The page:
Zebra 3 Report by Joe Anybody
Tuesday, 14 September 2010
Innocent Videographer Sentenced to 300 Days in Cook County Jail
Mood:  irritated
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Topic: MEDIA

Innocent Videographer Sentenced to 300 Days in Cook County Jail – Free Gregory Koger!

Photo of Gregory“I am astonished by the extreme measures taken against Gregory Koger, all for misdemeanor charges. This is not justice, especially for a person of his moral standing.” 
  Fr. Robert Bossie, SCJ
    
“The amount of work and dedication that Gregory has invested in this school and the work he has done with the inner city youth… is beyond measure.” 
               

Chicago inner city high school principal, on behalf of teachers, staff and students


On September 8, Gregory Koger was sentenced to 300 days in jail for videotaping a brief political statement at a public event in Skokie, IL.  When Gregory was asked to stop, he put down his video camera.   Trespass charges were brought because he started filming with his iPhone.  But videotaping is not a crime!  Filming has nothing to do with the legal definition of trespass.  The trespass law states that you must be ordered to leave, and then show that you intend to remain after you have been given notice to leave.  Testimony in court made it clear that Gregory was not ordered to leave until the police were already dragging him out of the auditorium. 

Gregory Koger was the only person harmed in this whole episode.  He was assaulted and injured by police and then charged – as is often the case for victims of police brutality – with resisting arrest and simple battery.  An important issue brief from The American Constitution Society calls these “cover charges” because they are so often used to “cover up” police misconduct.   Gregory has maintained his innocence and is appealing his conviction.
 
As Gregory grew up, he and his family were often homeless.  Like millions of others, he got caught up in a life on the streets and was sent to prison at age 17.  There he began to question, to study, to understand, and to think beyond himself and beyond the prison walls.  Upon his release, Gregory entered college and plunged into social justice activism. He earned his certificate as a paralegal and is employed by a Chicago attorney. 
Read Gregory’s own words here.
 
Gregory has inspired many, from current prisoners who see their own potential in him, to people from more privileged backgrounds.  Far from being a threat to society, dozens of letters presented to the sentencing judge described Gregory’s contributions to society, as did the testimony of seven character witnesses, including two lawyers, a priest, one of Gregory’s former professors, a businessman, a University of Chicago student whom he mentored, and others.  Over 900 people signed a petition urging the judge to give no jail time.
 
Despite all this favorable testimony, the judge lambasted Gregory, cited his background, and declared that he “absolutely deserved” the maximum sentence.  Numerous irregularities in this case have struck many people as politically-driven.  Among these were:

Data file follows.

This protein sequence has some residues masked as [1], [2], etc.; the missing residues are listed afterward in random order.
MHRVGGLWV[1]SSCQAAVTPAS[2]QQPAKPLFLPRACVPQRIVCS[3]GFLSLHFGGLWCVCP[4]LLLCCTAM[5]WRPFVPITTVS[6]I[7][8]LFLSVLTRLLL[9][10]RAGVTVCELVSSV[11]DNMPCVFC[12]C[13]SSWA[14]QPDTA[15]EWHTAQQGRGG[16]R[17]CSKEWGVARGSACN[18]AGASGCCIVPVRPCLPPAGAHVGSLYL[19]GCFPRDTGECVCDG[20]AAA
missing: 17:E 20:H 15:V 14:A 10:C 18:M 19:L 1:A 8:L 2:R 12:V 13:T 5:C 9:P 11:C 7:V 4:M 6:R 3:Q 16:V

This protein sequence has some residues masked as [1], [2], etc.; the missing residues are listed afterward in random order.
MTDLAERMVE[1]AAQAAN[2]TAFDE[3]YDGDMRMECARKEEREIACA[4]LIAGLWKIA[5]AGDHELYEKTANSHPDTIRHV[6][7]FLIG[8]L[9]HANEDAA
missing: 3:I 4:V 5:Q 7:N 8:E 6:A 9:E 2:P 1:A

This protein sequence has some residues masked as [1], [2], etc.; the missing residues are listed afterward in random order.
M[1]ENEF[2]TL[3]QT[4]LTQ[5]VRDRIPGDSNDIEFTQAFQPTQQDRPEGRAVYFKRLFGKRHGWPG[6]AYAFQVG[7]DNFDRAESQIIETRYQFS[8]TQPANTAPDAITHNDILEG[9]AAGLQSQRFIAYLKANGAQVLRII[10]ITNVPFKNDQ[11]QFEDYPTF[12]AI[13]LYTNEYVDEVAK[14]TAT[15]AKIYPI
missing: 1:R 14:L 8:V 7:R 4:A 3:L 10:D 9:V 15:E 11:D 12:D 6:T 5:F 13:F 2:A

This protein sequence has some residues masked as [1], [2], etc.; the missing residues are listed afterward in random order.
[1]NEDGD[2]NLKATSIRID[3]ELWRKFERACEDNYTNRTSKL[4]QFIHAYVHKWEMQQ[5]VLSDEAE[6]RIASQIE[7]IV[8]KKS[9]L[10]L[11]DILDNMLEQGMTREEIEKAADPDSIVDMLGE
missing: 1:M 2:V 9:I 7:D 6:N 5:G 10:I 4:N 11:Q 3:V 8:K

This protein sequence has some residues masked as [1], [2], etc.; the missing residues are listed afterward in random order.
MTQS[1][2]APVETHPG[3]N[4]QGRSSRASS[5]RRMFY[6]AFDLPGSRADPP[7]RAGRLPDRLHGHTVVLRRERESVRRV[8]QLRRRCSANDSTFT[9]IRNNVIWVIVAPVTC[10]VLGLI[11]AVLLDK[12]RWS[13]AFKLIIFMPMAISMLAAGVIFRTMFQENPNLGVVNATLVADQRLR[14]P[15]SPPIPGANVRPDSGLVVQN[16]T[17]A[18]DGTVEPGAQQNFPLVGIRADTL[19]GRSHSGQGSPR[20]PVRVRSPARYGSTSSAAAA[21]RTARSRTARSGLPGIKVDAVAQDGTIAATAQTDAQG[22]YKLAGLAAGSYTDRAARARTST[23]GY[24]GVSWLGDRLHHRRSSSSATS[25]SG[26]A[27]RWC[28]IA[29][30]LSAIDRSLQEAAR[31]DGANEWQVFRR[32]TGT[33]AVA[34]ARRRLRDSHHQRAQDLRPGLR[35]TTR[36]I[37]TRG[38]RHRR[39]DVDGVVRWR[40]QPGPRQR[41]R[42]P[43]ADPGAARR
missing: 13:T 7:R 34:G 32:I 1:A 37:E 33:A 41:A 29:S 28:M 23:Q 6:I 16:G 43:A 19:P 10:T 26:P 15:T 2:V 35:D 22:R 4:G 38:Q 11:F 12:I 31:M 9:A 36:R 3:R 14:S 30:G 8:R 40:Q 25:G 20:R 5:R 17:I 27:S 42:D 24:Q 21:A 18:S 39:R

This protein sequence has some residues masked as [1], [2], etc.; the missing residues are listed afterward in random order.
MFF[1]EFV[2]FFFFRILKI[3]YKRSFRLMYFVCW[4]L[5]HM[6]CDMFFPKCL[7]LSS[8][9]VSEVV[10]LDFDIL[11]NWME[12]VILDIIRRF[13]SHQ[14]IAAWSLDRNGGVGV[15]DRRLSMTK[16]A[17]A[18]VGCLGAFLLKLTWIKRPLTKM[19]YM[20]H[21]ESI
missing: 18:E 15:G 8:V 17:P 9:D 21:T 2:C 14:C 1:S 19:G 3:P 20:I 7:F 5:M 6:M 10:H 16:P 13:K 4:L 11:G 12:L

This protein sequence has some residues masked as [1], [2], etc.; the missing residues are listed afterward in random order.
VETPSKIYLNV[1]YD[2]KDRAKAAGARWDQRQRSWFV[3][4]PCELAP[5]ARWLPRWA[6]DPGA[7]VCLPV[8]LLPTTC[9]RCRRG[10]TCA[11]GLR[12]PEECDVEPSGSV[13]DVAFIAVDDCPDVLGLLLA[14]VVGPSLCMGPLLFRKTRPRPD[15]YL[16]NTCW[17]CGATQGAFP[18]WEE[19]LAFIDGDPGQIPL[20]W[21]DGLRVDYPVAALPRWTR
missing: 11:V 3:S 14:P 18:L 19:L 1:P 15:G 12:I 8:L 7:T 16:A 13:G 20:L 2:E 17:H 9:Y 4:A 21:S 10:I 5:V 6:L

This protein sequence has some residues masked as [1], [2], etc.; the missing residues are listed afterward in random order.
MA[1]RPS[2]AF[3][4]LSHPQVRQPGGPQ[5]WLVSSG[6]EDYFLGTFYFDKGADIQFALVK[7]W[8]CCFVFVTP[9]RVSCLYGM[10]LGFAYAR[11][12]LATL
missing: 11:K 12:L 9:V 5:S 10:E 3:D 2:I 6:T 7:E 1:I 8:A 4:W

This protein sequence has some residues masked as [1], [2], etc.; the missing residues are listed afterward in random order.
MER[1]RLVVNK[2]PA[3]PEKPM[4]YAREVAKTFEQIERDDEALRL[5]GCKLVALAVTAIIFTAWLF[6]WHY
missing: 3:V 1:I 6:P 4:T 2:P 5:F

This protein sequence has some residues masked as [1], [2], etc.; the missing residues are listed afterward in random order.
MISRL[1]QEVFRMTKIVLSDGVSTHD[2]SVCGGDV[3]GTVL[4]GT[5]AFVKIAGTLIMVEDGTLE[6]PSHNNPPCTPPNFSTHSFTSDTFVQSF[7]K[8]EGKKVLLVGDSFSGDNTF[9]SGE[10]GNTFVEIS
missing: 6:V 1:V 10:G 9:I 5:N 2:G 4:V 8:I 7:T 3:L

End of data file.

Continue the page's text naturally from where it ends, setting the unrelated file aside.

-- In April, Gregory was charged with contempt of court because the prosecution objected to his defense committee’s website.  Before the written contempt charge was even presented to her, Judge Marguerite Quinn threatened Gregory’s attorney with disbarment two times, because she had heard that his name appeared on that website.  A separate hearing was required to defeat this bizarre contempt motion.

-- When the defense submitted evidence before the trial, including Gregory’s video footage from the day of his arrest, the prosecution changed its story.  Judge Quinn allowed this, and she also refused to let Gregory’s attorney use the original police report to show the jury that some prosecution witnesses had changed their story.

-- In an extremely irregular move for misdemeanor charges, the judge sent Gregory straight to jail upon conviction, revoking bail even before sentencing.  In contrast, the notorious Chicago police detective Jon Burge, who tortured inmates and sent many to death row, and who was found guilty of felonies in June, is free on bond until his sentencing in November. 

-- In Illinois the default sentence for misdemeanors is probation. However, Judge Quinn gave Gregory 300 days, claiming he had “chosen the path of violence” and endangered the safety of everyone in the auditorium on the day he was arrested.  These claims were never made in the trial by any witness or prosecutor.  The judge literally made this up! 

What you can do:

Sign the petition below
Donate
to Gregory’s legal defense
(
online through PayPal) or checks can be made out to "Gregory Koger Fund" and mailed to:
Ad Hoc Committee, 1055 W. Bryn Mawr, #226, Chicago, IL 60660
Join us in court for the appeal of the sentence and reinstating bond on September 22, 9:30am
Cook County Courthouse, 5600 W Old Orchard Road, Skokie, IL
For more information, see
dropthecharges.net
Email: adhoc4reason AT gmail.com

The petition below has been signed by:

August Berkshire, President of the Minnesota Atheists*
Father Bob Bossie, SCJ
Pat Hill, Exec. Director, African-American Police League*
Prof. Theodore Jennings, Chicago Theological Seminary*
H. Candace Gorman, Attorney for Guantanamo detainees
Cynthia McKinney
Michael Radzilowsky, Attorney
Joann Shapiro
Cindy Sheehan
David Swanson
Debra Sweet
Sunsara Taylor
Matthis Chiroux, The Disobedient*
*For identification purposes only


Posted by Joe Anybody at 9:42 PM PDT

Tuesday, 15 November 2011 - 11:33 PM PST

Name: "Logo Design"
Home Page: http://www.logo-genie.com

great i like your blog

 

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